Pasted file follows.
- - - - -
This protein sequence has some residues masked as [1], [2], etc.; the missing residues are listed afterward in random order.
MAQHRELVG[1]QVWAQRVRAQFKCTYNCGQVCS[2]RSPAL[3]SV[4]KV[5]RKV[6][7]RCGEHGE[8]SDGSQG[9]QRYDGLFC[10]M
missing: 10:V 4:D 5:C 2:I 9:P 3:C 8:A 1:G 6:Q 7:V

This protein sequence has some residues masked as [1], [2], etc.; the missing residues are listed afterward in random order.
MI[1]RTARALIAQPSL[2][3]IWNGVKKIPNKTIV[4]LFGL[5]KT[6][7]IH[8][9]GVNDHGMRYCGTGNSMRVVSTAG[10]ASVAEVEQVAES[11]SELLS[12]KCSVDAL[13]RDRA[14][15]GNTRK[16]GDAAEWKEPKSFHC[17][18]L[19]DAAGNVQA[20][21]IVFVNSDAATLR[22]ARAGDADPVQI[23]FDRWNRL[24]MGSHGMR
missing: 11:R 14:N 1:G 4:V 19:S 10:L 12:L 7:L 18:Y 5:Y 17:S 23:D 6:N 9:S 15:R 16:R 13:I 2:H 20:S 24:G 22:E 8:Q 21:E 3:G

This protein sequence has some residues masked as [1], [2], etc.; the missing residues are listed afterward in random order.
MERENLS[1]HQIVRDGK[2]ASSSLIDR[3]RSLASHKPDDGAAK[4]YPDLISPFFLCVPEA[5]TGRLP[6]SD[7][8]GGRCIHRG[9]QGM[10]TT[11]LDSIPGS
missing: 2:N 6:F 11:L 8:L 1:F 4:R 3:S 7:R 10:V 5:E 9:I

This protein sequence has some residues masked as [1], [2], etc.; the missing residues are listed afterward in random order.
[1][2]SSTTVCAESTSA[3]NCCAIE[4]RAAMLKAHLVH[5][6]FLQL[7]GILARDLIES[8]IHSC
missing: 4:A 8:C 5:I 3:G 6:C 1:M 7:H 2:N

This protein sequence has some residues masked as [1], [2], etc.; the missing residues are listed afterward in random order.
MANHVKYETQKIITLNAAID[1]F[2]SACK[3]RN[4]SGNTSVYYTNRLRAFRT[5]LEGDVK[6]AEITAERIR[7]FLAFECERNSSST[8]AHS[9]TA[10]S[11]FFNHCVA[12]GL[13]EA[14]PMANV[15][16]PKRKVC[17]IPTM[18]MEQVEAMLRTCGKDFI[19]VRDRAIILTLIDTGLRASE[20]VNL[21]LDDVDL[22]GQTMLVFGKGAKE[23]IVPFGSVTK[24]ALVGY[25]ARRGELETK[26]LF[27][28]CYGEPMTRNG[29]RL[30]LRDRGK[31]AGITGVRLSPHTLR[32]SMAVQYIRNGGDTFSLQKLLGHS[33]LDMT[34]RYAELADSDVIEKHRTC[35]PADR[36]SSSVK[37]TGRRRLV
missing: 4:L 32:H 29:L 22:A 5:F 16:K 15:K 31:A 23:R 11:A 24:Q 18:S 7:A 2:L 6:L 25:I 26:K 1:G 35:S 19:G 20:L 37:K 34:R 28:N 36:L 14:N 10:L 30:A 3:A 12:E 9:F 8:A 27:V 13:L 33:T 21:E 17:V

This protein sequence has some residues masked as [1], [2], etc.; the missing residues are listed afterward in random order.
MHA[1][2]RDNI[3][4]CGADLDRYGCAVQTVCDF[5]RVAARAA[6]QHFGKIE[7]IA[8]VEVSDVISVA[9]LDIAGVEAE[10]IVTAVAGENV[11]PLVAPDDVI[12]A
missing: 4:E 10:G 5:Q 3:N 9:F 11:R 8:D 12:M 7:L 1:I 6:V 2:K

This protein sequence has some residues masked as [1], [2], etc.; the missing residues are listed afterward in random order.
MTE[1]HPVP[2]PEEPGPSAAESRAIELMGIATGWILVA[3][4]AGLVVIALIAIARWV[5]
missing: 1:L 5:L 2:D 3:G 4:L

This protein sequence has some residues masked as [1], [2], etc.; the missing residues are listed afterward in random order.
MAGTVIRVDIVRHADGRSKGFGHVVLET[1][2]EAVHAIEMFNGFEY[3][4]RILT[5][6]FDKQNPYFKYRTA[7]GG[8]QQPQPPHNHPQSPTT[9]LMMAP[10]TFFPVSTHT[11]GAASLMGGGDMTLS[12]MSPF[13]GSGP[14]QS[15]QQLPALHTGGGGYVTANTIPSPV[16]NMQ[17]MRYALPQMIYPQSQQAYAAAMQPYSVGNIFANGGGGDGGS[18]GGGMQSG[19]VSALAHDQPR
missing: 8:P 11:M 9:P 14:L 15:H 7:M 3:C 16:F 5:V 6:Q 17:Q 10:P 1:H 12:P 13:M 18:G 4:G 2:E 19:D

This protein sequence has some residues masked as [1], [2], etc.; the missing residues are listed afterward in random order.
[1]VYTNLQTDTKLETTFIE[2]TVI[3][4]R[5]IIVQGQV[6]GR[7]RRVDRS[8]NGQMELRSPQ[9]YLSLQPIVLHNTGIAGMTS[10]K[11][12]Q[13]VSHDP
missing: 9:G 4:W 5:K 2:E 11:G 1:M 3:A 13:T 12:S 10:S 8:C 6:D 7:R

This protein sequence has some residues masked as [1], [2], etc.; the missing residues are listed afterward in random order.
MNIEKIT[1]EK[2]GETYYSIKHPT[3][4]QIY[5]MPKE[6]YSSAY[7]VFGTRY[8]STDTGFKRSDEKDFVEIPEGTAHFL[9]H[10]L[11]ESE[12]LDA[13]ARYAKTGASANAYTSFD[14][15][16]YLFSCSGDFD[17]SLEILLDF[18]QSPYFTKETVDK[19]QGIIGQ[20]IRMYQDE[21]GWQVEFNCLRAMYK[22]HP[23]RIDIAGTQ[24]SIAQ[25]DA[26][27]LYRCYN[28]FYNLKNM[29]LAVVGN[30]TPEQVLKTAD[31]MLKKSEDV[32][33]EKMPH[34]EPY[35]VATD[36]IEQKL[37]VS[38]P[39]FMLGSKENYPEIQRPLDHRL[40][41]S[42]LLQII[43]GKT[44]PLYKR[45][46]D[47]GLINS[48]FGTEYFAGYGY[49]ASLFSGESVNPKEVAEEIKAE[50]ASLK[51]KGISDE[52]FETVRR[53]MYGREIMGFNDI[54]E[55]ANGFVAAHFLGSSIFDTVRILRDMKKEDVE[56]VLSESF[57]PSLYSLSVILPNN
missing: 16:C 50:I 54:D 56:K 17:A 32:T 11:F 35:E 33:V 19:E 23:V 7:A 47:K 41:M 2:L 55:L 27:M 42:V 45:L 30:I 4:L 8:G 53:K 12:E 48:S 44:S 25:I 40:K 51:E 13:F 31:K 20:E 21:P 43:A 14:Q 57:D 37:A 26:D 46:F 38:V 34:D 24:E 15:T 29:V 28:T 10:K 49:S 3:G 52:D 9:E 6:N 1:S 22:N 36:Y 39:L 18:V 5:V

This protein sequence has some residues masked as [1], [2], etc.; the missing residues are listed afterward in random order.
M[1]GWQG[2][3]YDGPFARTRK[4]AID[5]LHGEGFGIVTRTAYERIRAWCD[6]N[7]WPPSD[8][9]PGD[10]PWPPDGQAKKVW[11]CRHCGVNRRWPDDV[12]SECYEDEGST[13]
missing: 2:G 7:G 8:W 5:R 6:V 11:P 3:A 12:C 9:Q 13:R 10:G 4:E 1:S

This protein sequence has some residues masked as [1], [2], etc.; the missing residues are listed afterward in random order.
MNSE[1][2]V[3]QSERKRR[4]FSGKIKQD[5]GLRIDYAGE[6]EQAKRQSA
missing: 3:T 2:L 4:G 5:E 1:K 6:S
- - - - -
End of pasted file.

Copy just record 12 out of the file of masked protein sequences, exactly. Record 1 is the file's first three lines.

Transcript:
This protein sequence has some residues masked as [1], [2], etc.; the missing residues are listed afterward in random order.
MNSE[1][2]V[3]QSERKRR[4]FSGKIKQD[5]GLRIDYAGE[6]EQAKRQSA
missing: 3:T 2:L 4:G 5:E 1:K 6:S